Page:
Obstructive sleep apnea affects around 20 million Americans and can lead to hypertension, heart attack, stroke, depression, muscle pain, fibromyalgia, morning headaches, and excessive daytime sleepiness.

Friday, October 3, 2014

Is Tongue Fat Foiling Your Good Night’s Sleep?

Multiple studies have linked obesity to an increased risk of sleep apnea. Now, researchers at the University of Pennsylvania have found that increased deposits of fat in one part of the body might contribute to sleep apnea symptoms: the tongue.

The results of the Penn study found that obese subjects who presented with sleep apnea symptoms tended to have larger tongues and more tongue fat than obese patients who didn’t have the sleep disorder. The fat was concentrated at the base of the tongue, which is situated at the opening of the throat.

Results from the study didn't establish a causal relationship between tongue fat and sleep apnea. However, researchers did note that extra fat could make the tongue lose muscle tone and collapse into the airway during sleep, obstructing proper breathing.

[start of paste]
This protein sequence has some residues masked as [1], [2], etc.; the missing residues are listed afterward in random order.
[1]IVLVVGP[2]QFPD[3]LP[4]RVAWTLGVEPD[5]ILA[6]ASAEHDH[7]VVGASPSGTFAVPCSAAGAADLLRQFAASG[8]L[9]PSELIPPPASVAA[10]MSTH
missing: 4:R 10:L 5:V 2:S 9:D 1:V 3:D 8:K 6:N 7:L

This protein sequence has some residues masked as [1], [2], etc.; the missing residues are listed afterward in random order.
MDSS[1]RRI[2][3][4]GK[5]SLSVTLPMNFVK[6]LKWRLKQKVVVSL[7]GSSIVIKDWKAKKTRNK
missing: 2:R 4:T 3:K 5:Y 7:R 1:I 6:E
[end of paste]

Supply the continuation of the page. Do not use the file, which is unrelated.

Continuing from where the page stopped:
Though an absolute relationship between “fat tongue” and sleep apnea hasn’t been established, there are steps you can take to maintain the tone of your tongue while you rest, including:

  • Build up muscles in the tongue with simple at-home exercises
  • Don’t overindulge in alcohol or sleeping aids
  • Lose weight through healthy diet and a fitness regimen
Obesity has many adverse health effects, so talking to your doctor about lifestyle modifications sooner than later could be a major benefit for your overall health.

If you believe you’re suffering sleep apnea symptoms due to excess fat or other causes, please contact a local sleep doctor or call 1 (866) 727-6275 (1-8-NO-PAP-MASK) today for more information.

posted by Admin at 9:14 AM